Dr Mani Santhana Krishnan
Chair of Faculty of Old Age Psychiatry, The Royal College of Psychiatrists
Faculty of Old Age Psychiatry, The Royal College of Psychiatrists
Dementia is the most common pre-existing condition among COVID-19 deaths, present in a quarter of all deaths. We must continue to adapt and innovate in order to provide this vulnerable and disproportionately affected group with the support they need.
During the pandemic some specialist services such as memory services had to close, or in some cases move to remote working, with staff redeployed to other areas. Thankfully services are starting to resume, and it is vital that we prepare now for increases in COVID-19, or even a second wave, so that we can continue to deliver care for people with dementia.
Dementia services must go on
There have been fewer referrals to specialist care, largely because of COVID-19 concerns. This has sadly led to more patients in crisis and so it is essential that primary care and GPs continue to work with services so that patients get the help they need promptly, preventing further distress.
A surge in demand is expected. Learning from the peak of the pandemic, the message is clear: we must be able to continue to assess and support those with dementia so that timely diagnoses can be made, and support provided.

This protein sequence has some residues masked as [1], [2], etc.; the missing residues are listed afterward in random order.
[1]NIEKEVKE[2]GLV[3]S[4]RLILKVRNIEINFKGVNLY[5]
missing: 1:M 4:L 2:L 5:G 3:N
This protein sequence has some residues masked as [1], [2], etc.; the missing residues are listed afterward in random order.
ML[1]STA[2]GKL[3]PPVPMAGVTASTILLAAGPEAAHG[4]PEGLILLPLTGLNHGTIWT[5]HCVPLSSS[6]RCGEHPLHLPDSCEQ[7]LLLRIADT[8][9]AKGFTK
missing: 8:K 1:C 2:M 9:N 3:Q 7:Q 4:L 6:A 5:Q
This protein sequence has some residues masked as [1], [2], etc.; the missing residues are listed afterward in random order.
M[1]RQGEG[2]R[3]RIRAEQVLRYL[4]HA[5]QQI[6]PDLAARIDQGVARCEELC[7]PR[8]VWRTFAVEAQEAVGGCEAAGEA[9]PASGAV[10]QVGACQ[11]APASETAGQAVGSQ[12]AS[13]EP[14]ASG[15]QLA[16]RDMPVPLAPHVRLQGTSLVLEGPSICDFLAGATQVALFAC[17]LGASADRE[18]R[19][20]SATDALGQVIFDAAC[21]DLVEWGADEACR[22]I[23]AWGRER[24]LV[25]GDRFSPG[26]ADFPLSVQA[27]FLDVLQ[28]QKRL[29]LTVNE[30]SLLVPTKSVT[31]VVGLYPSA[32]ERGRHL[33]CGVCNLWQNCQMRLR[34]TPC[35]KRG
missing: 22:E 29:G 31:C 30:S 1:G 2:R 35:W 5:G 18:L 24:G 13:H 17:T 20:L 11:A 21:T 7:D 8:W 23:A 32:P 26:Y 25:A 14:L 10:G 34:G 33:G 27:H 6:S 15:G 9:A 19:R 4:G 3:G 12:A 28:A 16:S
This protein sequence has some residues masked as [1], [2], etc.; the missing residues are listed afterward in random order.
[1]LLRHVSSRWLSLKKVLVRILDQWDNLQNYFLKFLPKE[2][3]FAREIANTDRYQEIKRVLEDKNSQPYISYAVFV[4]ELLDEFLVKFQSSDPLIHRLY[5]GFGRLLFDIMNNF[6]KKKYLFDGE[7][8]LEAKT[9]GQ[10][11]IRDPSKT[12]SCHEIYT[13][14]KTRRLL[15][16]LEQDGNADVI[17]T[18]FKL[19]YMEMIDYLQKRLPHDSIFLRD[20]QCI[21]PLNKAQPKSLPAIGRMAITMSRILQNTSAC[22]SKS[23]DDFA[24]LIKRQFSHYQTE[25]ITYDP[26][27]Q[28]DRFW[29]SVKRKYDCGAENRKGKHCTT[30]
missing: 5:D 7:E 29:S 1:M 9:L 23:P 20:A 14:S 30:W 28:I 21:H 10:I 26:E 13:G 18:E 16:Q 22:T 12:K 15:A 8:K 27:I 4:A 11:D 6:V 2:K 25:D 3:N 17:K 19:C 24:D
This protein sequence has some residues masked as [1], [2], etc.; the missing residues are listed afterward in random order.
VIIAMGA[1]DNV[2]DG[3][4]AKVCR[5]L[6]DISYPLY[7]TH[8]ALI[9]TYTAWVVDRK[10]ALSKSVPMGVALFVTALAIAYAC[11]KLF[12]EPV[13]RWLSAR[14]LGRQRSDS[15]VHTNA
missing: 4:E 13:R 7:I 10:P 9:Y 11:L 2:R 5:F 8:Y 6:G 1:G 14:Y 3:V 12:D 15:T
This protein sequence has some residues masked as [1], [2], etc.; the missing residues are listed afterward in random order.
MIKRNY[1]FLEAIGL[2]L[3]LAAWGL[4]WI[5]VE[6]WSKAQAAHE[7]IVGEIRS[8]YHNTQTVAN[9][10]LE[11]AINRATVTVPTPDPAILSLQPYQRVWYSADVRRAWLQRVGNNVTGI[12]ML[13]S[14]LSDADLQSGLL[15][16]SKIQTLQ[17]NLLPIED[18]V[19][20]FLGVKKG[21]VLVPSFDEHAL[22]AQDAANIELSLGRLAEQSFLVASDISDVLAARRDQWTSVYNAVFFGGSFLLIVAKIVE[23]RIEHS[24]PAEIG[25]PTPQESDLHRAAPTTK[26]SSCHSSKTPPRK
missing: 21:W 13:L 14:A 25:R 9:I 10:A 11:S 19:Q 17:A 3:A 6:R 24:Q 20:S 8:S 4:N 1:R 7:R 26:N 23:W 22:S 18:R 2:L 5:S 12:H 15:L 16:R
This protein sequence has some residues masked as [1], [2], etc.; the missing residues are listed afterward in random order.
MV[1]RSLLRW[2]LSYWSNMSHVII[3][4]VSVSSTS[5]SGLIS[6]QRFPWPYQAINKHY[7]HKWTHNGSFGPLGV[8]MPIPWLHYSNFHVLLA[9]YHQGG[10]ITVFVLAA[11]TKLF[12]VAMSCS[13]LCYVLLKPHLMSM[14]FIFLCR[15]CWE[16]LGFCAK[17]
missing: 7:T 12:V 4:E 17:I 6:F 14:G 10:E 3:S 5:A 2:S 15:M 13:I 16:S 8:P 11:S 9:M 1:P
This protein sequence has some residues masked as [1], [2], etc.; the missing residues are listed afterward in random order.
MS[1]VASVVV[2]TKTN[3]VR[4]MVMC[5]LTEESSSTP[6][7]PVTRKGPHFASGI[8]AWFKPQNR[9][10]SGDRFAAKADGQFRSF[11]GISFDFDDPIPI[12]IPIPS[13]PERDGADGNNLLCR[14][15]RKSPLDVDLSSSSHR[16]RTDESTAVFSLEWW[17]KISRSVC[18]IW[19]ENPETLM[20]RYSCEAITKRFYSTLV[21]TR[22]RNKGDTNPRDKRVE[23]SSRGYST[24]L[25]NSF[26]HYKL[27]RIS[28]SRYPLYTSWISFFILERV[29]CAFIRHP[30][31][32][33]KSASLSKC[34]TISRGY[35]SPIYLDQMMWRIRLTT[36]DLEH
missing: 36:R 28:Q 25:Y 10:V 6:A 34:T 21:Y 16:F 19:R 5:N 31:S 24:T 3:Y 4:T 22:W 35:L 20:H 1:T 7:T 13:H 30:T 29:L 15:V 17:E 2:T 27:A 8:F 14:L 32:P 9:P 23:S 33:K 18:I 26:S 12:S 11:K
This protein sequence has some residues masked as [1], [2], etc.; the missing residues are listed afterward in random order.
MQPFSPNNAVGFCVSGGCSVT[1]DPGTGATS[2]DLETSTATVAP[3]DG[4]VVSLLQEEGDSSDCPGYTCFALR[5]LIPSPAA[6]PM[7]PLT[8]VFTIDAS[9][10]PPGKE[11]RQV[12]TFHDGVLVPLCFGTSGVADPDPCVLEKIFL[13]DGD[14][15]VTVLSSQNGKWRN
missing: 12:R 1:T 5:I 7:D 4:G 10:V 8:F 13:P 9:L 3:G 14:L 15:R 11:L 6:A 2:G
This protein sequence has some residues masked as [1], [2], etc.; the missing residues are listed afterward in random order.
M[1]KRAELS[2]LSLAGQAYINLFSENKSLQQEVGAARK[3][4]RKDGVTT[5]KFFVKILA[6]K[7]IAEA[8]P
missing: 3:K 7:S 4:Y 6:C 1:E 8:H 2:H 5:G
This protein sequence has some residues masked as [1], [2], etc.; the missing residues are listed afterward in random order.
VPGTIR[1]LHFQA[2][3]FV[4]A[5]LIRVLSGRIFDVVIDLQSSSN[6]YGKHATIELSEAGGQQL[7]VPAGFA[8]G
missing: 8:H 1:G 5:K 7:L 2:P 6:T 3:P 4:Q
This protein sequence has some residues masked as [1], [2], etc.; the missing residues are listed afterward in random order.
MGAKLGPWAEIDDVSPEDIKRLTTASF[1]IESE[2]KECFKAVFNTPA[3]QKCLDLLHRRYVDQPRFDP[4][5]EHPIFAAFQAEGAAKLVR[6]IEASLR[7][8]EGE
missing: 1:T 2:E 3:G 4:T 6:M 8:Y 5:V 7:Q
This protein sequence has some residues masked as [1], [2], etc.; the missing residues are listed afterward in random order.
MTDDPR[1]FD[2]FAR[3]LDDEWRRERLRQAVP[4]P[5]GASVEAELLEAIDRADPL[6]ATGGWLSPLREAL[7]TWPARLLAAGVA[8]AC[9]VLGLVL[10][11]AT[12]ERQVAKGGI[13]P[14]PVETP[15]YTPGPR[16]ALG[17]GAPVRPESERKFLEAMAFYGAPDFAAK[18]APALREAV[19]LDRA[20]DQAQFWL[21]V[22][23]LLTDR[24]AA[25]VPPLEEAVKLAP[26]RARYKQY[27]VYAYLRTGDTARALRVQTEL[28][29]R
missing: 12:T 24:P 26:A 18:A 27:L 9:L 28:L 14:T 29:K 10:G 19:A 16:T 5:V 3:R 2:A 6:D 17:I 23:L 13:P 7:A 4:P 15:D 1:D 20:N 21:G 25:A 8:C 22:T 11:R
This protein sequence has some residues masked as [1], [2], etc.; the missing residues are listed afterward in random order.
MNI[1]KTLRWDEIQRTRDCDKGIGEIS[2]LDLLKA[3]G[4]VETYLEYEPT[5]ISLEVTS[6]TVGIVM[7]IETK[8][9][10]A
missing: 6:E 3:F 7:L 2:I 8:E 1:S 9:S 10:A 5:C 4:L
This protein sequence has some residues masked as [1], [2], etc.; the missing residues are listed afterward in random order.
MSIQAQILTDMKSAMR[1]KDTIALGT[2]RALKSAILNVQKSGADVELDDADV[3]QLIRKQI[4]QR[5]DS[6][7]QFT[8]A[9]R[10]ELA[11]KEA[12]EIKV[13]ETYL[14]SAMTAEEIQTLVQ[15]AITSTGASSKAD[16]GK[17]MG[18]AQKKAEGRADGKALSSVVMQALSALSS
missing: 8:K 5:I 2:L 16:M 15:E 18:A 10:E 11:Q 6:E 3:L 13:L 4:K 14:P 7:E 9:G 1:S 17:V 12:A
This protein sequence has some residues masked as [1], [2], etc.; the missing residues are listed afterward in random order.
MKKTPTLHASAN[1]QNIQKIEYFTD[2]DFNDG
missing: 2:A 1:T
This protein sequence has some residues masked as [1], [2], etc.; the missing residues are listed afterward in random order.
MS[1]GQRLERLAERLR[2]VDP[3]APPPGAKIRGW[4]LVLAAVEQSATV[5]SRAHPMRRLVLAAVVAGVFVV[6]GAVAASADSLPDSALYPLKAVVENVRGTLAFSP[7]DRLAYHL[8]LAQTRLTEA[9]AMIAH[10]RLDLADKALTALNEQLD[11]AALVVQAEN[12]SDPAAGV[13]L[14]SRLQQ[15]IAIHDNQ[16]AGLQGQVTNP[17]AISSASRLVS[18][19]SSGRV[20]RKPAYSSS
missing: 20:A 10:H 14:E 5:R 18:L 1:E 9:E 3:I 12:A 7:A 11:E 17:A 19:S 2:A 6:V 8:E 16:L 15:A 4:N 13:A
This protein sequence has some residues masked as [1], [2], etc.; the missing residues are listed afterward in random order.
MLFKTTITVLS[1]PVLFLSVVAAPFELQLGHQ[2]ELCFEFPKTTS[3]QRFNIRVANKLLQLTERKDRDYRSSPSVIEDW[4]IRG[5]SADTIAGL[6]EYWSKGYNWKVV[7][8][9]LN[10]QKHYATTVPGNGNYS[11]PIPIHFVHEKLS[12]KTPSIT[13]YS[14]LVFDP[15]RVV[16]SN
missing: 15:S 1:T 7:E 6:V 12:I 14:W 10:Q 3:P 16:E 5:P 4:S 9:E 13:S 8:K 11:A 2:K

Remote consultations: one size doesn’t fit all
NHS services have adapted rapidly during the pandemic with much greater use of remote consultations. This might be the way forward in terms of allowing dementia assessments to continue and preparing for a surge, but, unfortunately, one size does not fit all. Innovative ways of working are needed to ensure that all patients can get the support they need in a way that works for them.
We must continue to adapt and innovate in order to provide this vulnerable and disproportionately affected group with the support they need.
Raising awareness of delirium and dementia
Delirium is a common symptom in people with dementia, but it often goes unrecognised and unmanaged. We know that patients experiencing delirium experience poorer outcomes overall. There is a real need to improve delirium detection by raising awareness in the community, in care homes and in hospitals.
Urgent investment in dementia research needed
Over 300 dementia researchers have sent a letter to the government calling for urgent action to prevent a lost generation of academics. The risk is that the pandemic has a two-fold impact for people with dementia – directly, in terms of services and health, but also indirectly, in terms of reduced funding for dementia research.